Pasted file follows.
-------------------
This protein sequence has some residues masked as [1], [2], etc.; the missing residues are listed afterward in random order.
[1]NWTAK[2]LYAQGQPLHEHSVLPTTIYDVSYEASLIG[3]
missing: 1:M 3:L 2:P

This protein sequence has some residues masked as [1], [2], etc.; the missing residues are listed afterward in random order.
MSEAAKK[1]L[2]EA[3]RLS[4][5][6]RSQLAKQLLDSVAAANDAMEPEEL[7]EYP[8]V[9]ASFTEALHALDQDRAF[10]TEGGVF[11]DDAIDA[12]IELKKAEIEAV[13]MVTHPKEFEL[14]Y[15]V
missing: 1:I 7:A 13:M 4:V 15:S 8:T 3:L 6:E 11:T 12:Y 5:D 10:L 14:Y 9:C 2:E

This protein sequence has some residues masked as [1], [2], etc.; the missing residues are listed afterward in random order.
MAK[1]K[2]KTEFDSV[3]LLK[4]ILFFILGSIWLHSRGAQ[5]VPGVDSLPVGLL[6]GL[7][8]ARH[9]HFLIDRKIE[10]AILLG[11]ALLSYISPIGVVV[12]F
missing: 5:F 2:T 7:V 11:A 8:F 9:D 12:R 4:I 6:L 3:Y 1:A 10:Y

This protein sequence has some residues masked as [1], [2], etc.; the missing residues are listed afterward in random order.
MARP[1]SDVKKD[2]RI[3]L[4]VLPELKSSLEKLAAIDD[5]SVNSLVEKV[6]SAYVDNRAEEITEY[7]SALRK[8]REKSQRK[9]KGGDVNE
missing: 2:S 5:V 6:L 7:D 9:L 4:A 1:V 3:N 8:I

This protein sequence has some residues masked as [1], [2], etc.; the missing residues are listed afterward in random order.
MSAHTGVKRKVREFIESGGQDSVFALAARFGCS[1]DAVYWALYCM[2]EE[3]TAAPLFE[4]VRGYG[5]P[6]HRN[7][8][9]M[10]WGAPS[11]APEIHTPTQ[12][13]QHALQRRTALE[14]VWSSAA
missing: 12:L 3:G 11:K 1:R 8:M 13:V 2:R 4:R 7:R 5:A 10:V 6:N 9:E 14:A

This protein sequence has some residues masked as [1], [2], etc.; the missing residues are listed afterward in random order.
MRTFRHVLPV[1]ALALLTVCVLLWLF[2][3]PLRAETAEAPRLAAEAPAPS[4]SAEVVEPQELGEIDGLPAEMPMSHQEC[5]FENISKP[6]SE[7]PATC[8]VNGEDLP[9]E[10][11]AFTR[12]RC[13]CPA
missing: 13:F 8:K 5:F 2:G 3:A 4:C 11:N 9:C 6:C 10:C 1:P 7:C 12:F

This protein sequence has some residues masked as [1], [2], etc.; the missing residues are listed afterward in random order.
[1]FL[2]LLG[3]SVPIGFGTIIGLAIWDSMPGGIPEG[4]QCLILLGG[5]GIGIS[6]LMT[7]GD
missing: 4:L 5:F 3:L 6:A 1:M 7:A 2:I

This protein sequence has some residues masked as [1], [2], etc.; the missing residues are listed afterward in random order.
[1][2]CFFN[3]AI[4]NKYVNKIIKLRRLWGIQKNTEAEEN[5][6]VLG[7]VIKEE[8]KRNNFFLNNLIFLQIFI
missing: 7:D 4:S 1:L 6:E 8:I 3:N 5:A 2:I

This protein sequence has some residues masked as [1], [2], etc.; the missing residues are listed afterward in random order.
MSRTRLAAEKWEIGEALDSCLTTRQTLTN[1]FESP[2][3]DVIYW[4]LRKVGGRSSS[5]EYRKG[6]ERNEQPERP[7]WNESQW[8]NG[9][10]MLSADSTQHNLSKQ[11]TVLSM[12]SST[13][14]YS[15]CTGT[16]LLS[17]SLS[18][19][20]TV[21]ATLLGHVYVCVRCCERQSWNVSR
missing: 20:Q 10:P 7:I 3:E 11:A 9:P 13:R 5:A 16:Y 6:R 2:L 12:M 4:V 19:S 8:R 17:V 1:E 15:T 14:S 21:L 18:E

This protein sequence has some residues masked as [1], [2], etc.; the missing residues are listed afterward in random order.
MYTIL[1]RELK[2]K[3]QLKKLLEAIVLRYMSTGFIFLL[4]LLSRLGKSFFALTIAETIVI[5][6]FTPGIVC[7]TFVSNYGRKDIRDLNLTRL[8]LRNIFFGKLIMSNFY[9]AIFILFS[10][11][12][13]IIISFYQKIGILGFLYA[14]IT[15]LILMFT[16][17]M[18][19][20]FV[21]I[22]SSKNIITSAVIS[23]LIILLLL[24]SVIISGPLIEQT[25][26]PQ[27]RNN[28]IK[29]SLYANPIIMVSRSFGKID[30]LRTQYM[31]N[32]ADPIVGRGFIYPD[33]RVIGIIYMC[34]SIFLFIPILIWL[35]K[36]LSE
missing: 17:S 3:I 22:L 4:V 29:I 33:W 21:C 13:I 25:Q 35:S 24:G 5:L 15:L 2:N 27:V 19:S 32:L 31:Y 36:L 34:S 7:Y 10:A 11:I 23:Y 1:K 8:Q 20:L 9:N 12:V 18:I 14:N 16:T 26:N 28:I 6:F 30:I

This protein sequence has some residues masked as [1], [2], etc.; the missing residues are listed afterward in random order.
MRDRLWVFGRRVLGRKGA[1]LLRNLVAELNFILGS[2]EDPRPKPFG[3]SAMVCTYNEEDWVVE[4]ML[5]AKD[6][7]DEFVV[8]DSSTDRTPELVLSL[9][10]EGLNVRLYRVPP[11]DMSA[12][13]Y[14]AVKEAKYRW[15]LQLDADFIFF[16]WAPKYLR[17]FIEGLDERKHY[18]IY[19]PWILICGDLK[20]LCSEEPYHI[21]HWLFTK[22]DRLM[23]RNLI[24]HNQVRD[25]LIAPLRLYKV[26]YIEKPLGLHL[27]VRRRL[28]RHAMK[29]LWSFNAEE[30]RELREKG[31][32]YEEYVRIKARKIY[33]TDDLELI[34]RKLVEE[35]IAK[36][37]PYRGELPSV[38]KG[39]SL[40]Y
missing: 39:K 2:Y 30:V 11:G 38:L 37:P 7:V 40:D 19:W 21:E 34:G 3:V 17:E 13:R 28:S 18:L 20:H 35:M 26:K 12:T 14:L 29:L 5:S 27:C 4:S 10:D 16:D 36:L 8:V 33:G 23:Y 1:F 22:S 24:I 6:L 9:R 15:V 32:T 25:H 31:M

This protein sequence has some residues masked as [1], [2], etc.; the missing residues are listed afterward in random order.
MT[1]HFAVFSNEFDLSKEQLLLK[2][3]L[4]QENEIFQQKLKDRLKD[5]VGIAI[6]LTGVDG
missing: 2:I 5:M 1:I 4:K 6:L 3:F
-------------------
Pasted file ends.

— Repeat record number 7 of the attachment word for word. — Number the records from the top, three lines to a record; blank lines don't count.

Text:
This protein sequence has some residues masked as [1], [2], etc.; the missing residues are listed afterward in random order.
[1]FL[2]LLG[3]SVPIGFGTIIGLAIWDSMPGGIPEG[4]QCLILLGG[5]GIGIS[6]LMT[7]GD
missing: 4:L 5:F 3:L 6:A 1:M 7:A 2:I